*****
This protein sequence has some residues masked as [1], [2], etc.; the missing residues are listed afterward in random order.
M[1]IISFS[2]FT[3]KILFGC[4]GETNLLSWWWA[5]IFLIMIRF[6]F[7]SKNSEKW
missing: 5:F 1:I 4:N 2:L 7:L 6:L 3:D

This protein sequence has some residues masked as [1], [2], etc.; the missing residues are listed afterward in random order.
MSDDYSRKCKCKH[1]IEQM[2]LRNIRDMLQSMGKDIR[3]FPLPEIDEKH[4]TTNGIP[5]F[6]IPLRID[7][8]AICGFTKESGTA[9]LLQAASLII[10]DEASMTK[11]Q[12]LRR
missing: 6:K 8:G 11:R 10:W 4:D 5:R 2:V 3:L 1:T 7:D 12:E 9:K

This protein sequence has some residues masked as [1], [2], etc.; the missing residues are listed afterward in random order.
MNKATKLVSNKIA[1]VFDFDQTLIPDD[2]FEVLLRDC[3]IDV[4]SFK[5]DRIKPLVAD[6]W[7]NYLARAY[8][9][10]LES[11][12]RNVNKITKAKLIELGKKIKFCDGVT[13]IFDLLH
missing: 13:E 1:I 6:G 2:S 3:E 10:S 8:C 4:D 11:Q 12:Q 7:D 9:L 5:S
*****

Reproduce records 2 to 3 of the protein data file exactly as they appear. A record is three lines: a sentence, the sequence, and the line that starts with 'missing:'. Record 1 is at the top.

This protein sequence has some residues masked as [1], [2], etc.; the missing residues are listed afterward in random order.
MSDDYSRKCKCKH[1]IEQM[2]LRNIRDMLQSMGKDIR[3]FPLPEIDEKH[4]TTNGIP[5]F[6]IPLRID[7][8]AICGFTKESGTA[9]LLQAASLII[10]DEASMTK[11]Q[12]LRR
missing: 6:K 8:G 11:R 10:W 4:D 5:R 2:V 3:L 1:T 7:D 12:E 9:K

This protein sequence has some residues masked as [1], [2], etc.; the missing residues are listed afterward in random order.
MNKATKLVSNKIA[1]VFDFDQTLIPDD[2]FEVLLRDC[3]IDV[4]SFK[5]DRIKPLVAD[6]W[7]NYLARAY[8][9][10]LES[11][12]RNVNKITKAKLIELGKKIKFCDGVT[13]IFDLLH
missing: 13:E 1:I 6:G 2:S 3:E 10:S 8:C 4:D 11:Q 12:Q 7:D 9:L 5:S